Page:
On the last day of my shadowing experience with Dr. Sher and his PA’s, I had the opportunity to visit the OR personally to experience two types of surgeries, open inguinal hernia repairs and cholecystectomies (which is otherwise known as gallbladder removal surgery). It was an eye opening experience that had also clued into the extensive administrative work associated with the medical field.
Hernia repairs generally fall under the two categories of open repair and minimally invasive (laparoscopic). In open repair, the surgeon cuts open the area, pushes the bulge back in, and sews up the weakened muscle, sometimes with synthetic mesh for reinforcement (which is known as hernioplasty). Minimally invasive repair, on the other hand, is usually done with a laparoscope where one incision is made. Seeing an open repair in person, along with shadowing the doctor through pre and post consultations really clarified the entire process that a patient goes through! It was also fascinating to learn about the different types of hernias, the reasoning behind causation and why it could be dangerous to leave it alone.
For the second procedure, I noted that patients that had cholecystectomies were mostly pushed under the circumstances caused by gallstones, which are these stone and sediment like deposits that form from bile. It was quite interesting to see the removal in person and to feel the gallbladder full of stones, which in the two procedures I got to witness, ranged from tiny granules to one the size of a quail egg. I remembered how amazed I was to see the doctors differentiate the different areas of muscles, ducts, and arteries so quickly in order to ensure that they do not incise the wrong area during removal.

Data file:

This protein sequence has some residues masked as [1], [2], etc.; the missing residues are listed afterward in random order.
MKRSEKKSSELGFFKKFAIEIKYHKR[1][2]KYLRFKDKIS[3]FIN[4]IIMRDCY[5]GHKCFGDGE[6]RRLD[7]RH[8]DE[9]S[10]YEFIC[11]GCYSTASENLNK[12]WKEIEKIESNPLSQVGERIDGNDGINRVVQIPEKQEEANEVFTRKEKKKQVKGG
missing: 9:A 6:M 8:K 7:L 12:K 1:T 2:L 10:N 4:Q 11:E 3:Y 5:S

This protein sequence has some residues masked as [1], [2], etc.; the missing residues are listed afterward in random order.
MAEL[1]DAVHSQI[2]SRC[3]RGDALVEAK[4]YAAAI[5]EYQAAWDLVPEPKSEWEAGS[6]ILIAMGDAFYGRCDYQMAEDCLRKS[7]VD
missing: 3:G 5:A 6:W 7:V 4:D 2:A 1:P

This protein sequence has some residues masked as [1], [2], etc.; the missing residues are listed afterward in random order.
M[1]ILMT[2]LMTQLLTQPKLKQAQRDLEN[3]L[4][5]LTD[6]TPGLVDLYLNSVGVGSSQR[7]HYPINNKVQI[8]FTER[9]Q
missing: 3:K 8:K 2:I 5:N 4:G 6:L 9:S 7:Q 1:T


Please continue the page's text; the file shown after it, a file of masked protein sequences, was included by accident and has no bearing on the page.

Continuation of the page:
One particular administrative event that I noted was the first few minutes before surgery in which the RN would hold up the color-coded sign to the security camera in the room whilst reading out the associated information of the patient, the legality/oath, and procedure that was to be completed. Which made me wonder if this was to ensure that the correct procedure was performed on the correct patient.
Overall, the entire experience had definitely solidified my goal of heading into the medical field, and opened up the specialization of surgery, which is something I had never really considered to be something that I would enjoy. The shadowing experience has also taught me alot of life lessons in planning preparation and decision making which I will definitely hold onto moving forward.